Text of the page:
WHEN Japanese expatriate Mitsuya Nakata was looking for an apartment in Singapore, he wanted it to be as similar to his previous home as possible.
"My old apartment was in central Tokyo, with easy access to the office, shopping, restaurants and the sea. And I also could enjoy the views of Tokyo's tall buildings from my balcony," says Mr Nakata, who works at a hedge fund company. He moved to Singapore 16 months ago.
Mr Nakata's apartment is located in Beach Road, not too far away from his office in Raffles Place. There are bars and restaurants nearby, and the apartment overlooks not the sea, but Kallang River, with a clear view of the Sports Hub. His current apartment is a one-bedroom, 850 square-foot unit, which he says is about the same size as his old apartment. The space is not big, but Mr Nakata has managed to create plenty of seating space for when he has guests over.
When it came to furnishing the apartment, he went back to the same retailer that he patronised for his Tokyo apartment. "I'm a fan of BoConcept, because their pieces are well-designed and pocket-friendly," says Mr Nakata, who has been collecting BoConcept catalogues for the past 12 years.
His Tokyo apartment was also largely furnished with pieces from the Danish company.
"The two apartments have similar layouts, and since I like BoConcept's furniture, naturally, I went shopping there again," he says with a laugh. He selected his furniture with help from BoConcept's interior stylist Chloe Chee.
"Singapore is usually hot and sunny. In contrast, I wanted my apartment to provide cool comfort but not look shabby."
With this in mind, Ms Chee suggested colours such as white for the walls, to make the space bigger, while opting for cool shades such as grey for the sofa and dining chairs. Ms Chee picked shades of blue for accent pieces, such as the rug and cushions.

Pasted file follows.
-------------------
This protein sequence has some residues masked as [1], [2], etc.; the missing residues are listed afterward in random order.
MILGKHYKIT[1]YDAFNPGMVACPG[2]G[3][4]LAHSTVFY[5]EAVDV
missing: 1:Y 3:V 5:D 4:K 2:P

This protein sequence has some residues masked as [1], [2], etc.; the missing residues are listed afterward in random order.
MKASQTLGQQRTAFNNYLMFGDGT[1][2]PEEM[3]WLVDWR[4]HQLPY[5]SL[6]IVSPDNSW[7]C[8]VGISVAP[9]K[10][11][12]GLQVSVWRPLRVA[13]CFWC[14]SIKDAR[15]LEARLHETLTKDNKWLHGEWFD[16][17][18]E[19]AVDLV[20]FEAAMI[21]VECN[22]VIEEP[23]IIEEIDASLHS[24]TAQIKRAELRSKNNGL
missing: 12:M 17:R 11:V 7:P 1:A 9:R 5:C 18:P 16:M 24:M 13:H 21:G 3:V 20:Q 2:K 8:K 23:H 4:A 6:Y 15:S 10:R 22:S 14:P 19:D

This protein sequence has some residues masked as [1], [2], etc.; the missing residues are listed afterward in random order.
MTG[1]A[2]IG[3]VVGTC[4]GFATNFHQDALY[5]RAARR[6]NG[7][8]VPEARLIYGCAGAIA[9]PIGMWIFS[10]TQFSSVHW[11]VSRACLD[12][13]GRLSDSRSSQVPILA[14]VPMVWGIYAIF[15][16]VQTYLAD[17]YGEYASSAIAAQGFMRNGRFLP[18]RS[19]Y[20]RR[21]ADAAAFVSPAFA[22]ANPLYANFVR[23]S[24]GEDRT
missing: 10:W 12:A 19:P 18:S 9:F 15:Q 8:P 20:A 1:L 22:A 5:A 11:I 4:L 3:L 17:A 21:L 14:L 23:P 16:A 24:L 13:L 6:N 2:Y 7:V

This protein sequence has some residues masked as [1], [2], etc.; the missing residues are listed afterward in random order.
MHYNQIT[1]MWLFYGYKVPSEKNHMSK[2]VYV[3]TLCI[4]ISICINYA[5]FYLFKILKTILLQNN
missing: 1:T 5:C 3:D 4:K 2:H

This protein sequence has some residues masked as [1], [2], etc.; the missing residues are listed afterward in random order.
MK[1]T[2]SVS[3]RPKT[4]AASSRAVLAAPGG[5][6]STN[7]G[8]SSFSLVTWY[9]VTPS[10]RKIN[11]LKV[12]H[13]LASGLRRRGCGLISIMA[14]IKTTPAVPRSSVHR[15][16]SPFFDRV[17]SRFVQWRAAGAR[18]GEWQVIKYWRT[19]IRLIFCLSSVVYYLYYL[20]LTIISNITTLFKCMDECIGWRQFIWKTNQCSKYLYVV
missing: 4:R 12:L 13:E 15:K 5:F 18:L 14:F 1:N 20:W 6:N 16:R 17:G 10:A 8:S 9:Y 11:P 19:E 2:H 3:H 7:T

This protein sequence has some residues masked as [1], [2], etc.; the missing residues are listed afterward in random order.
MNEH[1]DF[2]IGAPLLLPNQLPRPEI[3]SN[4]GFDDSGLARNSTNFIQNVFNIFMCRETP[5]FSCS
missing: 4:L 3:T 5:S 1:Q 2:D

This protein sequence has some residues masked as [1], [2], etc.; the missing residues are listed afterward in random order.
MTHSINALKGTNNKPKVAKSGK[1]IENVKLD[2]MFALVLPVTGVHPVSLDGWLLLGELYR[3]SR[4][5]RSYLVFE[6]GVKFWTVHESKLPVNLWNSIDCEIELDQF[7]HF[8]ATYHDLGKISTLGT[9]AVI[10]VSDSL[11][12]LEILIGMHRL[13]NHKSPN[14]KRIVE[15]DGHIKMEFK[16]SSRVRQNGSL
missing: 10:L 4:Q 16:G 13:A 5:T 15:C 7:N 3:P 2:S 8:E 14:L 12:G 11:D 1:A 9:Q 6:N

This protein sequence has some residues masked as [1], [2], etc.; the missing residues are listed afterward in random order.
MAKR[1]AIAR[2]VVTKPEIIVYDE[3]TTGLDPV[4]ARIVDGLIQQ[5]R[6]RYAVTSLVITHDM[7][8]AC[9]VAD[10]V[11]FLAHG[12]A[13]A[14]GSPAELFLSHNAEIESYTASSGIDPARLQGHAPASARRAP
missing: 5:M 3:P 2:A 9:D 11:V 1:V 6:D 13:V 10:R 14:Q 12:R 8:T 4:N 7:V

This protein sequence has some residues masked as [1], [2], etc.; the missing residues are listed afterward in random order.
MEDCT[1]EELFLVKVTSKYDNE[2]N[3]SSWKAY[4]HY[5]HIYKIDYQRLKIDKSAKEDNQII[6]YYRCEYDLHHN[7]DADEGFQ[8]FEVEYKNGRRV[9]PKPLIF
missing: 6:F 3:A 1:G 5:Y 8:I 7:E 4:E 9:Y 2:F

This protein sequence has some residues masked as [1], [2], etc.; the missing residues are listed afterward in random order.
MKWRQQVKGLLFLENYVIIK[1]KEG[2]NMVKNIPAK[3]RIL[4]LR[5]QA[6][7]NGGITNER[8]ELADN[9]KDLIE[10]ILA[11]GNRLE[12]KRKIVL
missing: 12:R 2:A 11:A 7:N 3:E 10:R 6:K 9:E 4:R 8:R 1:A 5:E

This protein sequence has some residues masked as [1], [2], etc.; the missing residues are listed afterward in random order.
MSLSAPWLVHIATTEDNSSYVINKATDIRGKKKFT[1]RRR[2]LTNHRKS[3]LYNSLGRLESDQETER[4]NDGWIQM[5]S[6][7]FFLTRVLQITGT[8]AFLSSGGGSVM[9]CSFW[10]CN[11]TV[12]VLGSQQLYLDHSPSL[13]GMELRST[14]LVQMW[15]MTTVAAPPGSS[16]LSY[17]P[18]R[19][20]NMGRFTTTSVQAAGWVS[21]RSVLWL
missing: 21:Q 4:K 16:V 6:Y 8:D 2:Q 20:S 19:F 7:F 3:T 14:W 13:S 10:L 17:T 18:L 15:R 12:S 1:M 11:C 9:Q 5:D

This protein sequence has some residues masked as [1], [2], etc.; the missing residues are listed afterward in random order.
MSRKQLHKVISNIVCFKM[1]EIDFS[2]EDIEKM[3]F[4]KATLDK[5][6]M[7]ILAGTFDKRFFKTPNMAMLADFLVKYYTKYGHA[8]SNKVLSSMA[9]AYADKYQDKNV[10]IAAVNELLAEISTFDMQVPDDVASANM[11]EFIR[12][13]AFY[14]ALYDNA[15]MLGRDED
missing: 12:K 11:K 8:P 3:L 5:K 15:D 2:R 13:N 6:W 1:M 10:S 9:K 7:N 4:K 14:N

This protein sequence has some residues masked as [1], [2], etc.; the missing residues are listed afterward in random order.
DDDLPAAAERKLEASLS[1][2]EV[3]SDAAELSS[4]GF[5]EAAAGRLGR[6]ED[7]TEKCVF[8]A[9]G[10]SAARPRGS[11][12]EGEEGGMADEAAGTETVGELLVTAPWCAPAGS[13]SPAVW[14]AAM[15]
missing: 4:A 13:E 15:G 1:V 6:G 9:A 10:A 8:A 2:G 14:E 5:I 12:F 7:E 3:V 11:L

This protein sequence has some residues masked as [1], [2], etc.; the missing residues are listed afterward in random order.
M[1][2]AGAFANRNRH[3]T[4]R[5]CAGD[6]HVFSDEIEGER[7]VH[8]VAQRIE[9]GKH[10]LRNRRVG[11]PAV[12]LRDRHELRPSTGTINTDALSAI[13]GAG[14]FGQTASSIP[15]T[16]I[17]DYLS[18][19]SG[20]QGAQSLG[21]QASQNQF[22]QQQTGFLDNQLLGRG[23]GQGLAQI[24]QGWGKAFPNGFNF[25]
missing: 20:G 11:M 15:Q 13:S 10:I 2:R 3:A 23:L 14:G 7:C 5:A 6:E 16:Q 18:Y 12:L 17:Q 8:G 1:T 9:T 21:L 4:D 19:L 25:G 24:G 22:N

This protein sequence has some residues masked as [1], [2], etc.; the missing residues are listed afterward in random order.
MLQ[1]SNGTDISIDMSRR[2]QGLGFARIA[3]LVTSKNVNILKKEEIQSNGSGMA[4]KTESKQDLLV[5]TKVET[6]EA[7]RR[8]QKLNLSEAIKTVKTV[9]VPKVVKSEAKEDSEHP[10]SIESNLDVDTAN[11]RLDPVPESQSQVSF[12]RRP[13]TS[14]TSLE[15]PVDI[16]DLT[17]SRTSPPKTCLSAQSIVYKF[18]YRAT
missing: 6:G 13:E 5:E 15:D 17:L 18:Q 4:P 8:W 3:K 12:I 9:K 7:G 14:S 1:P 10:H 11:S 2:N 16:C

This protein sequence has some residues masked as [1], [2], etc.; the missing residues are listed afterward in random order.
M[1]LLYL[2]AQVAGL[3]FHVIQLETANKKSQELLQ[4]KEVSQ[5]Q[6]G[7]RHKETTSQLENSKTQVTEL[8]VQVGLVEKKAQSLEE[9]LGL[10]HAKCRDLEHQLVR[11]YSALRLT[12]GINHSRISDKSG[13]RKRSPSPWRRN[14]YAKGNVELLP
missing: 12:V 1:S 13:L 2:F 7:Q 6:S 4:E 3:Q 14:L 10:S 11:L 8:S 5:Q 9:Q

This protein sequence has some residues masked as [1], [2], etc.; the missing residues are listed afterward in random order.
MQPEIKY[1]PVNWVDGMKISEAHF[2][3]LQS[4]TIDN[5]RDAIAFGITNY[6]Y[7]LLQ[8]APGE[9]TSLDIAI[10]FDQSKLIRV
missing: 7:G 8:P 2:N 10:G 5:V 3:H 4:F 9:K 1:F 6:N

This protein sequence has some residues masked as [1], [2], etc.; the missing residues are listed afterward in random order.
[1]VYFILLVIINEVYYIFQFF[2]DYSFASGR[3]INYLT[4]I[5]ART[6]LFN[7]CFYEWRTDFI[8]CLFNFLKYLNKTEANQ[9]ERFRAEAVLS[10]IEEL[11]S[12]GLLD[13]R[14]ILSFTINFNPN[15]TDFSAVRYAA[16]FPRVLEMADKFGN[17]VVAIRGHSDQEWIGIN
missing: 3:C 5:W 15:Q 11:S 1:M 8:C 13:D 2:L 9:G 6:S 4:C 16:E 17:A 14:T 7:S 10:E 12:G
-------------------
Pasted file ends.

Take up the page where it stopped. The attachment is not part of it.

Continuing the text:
Her suggestions went down well with Mr Nakata, who says: "The colour selection is well balanced. I also like the clean furniture lines, which give the apartment a modern look."
Most of the pieces came from BoConcept, including the coffee table, which can be lifted to be used as a dining table. "It's great when I want to have dinner in front of the TV, which I used to do back in Tokyo too."
He did bring some pieces of furniture with him, such as the bed. "I only had it for two months before moving to Singapore. It seemed a waste to leave it behind," he says. He also packed half his book collection to take with him to Singapore. These are neatly displayed on two six-tiered bookshelves.
"They are mostly financial books, which I need for work. There are some history books, novels and some on international relations."
The remaining half of his book collection is in storage in Tokyo. The 33-year-old also brought over his collection of art pieces, some of which he picked for their cool colours. Mr Nakata points to an exception in his bedroom: the artwork is a red-and-black piece depicting horses and a human-like figure.
Asked why he likes it, Mr Nakata ponders for a while, before replying simply: "I like horses."
He's placed a pair of shisa, a traditional Ryukyuan decoration near the entrance of his home. Ryukyuan are the indigenous people of the Ryukyu Islands between the islands of Kyushu and Taiwan. The shisa resembles a cross between a lion and a dog from Okinawan mythology. "I got these from a holiday in Okinawa many years ago."
Shisas are usually placed on rooftops or flanking the gates to homes. They are believed to give protection from evil. When in pairs, the left shisa traditionally has a closed mouth to keep good spirits in, while the right one an open mouth to ward off evil spirits. Mr Nakata says he spends most of his non-working time at home. "I enjoy cooking, reading, watching TV and gaming."
While he used to jog regularly in the Tokyo Bay area, he now runs at Kallang Riverside Park.
Moving to Singapore has been an easy transition for him as he has made his two homes similar. He's not sure when he will move back to Tokyo.
"Singapore is safe, clean and it is perpetually summer here, which makes it easy for me to settle in," says Mr Nakata. "The only downside is the haze."
This article was first published on April 9, 2016.
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